Demographic and socioeconomic differences in beliefs about the health effects of smoking

Am J Public Health. 1992 Jan;82(1):99-103. doi: 10.2105/ajph.82.1.99.

Abstract

To assess sociodemographic differences in beliefs about the health effects of cigarette smoking and passive smoke exposure, we recently surveyed 2092 adults in St. Louis and Kansas City, Mo. The percentages of respondents who knew that smoking causes lung cancer, emphysema, and heart disease were 76.7, 74.1, and 67.2, respectively. After multivariate adjustment, knowledge about smoking's health effects was generally lower among women, older respondents, those of lower education level, and current smokers. Blacks were generally less likely to appreciate the health effects of active smoking, but were more likely to acknowledge the health effects of passive smoking.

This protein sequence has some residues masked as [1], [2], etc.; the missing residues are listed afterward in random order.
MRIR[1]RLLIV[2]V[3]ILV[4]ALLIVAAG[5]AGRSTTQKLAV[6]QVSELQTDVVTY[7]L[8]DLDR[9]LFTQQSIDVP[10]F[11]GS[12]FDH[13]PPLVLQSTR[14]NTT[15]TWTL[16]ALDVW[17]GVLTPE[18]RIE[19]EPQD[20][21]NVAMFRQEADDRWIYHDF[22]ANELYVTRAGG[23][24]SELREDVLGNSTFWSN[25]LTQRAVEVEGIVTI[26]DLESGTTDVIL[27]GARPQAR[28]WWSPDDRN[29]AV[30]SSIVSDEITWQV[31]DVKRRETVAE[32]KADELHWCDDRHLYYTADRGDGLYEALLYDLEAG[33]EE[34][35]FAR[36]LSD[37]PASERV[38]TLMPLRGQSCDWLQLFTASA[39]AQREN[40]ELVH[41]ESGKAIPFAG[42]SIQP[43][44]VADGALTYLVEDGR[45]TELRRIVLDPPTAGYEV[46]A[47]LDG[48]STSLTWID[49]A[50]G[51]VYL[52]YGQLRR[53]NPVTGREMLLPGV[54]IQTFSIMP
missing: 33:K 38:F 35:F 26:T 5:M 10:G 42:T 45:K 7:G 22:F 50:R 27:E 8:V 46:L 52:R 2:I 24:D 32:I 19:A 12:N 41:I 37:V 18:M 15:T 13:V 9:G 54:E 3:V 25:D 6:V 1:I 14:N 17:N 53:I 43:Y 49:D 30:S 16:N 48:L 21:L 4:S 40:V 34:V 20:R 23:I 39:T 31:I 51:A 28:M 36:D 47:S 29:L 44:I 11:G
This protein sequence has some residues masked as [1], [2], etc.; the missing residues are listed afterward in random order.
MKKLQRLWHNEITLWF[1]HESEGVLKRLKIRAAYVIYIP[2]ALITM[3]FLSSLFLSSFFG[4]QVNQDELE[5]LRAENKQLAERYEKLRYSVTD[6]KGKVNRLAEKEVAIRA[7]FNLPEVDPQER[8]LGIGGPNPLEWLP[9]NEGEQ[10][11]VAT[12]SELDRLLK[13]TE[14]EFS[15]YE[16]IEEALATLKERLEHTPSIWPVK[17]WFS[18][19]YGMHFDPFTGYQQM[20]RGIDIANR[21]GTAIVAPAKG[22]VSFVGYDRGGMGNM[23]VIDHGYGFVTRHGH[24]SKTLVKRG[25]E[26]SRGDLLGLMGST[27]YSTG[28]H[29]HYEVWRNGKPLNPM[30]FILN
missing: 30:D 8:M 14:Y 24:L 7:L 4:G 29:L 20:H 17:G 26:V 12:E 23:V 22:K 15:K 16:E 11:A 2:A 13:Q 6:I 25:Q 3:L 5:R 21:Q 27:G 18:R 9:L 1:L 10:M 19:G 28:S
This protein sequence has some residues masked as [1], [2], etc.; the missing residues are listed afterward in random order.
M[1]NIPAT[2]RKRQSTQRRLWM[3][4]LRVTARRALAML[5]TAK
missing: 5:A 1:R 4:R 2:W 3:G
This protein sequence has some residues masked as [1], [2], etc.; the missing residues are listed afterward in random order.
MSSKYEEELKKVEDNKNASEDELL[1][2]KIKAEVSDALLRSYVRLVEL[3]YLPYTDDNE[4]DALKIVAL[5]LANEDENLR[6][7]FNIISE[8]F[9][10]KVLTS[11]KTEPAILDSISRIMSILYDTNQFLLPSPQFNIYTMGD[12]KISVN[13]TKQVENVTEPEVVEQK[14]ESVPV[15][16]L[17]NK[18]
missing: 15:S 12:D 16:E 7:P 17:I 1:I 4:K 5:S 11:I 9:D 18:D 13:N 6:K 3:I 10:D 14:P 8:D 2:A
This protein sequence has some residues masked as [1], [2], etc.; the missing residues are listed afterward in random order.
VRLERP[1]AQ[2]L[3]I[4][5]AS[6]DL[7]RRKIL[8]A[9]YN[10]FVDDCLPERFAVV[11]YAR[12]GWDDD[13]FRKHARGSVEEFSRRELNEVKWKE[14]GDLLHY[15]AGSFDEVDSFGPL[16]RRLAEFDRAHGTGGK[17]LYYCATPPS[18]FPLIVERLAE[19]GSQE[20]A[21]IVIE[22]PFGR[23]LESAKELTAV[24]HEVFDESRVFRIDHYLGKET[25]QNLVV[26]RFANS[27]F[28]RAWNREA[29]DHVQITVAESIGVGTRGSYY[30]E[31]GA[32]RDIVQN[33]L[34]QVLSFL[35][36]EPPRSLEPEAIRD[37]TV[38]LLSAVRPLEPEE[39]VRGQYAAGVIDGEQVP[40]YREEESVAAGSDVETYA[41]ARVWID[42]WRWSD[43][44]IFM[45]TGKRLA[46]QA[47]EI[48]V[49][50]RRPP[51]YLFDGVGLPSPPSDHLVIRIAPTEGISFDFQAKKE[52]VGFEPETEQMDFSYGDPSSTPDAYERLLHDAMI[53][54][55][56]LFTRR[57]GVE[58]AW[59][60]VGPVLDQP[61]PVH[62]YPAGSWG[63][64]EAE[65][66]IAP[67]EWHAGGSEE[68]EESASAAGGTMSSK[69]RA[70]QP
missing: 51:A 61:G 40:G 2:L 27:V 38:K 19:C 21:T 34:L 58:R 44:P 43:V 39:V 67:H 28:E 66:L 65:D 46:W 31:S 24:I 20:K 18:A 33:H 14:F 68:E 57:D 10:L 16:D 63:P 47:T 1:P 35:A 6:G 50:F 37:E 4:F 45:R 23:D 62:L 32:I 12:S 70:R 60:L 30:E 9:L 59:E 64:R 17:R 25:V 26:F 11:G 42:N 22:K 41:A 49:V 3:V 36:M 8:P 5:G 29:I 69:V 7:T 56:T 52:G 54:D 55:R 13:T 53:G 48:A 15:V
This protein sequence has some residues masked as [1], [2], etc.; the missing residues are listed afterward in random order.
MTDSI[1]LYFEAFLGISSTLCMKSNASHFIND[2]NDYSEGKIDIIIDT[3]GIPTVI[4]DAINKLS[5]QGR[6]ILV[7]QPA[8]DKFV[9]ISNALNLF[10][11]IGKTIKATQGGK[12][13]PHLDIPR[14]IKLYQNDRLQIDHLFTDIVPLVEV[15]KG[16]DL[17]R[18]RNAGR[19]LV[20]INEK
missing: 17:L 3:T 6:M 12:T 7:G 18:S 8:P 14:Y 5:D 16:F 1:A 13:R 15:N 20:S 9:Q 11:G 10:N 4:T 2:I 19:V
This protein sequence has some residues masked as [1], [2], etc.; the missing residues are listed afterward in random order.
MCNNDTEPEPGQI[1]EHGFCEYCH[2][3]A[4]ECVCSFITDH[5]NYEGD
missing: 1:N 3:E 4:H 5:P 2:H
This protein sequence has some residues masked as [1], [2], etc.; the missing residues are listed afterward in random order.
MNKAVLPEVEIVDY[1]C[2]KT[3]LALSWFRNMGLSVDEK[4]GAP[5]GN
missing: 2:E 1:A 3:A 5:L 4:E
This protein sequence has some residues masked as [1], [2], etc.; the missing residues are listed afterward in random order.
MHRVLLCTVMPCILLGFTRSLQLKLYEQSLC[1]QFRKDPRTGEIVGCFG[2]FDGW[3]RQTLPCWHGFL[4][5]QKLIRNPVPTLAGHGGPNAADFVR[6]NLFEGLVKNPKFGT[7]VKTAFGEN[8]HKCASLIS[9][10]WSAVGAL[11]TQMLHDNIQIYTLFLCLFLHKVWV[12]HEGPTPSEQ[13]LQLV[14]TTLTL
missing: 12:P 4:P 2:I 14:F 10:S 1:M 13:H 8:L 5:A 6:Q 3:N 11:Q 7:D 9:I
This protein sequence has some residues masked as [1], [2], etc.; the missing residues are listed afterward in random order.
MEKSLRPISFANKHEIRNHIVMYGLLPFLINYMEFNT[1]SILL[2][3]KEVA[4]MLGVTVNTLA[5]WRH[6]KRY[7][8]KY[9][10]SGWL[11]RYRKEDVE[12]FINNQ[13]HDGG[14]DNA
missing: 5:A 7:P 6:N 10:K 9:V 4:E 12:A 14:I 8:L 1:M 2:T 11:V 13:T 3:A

Publication types

  • Research Support, U.S. Gov't, P.H.S.

MeSH terms

  • Adolescent
  • Adult
  • African Americans
  • Causality
  • Continental Population Groups
  • Data Collection
  • Educational Status
  • Female
  • Health Knowledge, Attitudes, Practice*
  • Health Status Indicators
  • Humans
  • Male
  • Middle Aged
  • Missouri / epidemiology
  • Smoking / adverse effects*
  • Smoking / epidemiology
  • Socioeconomic Factors
  • Tobacco Smoke Pollution / adverse effects*
  • Urban Population

Substances

  • Tobacco Smoke Pollution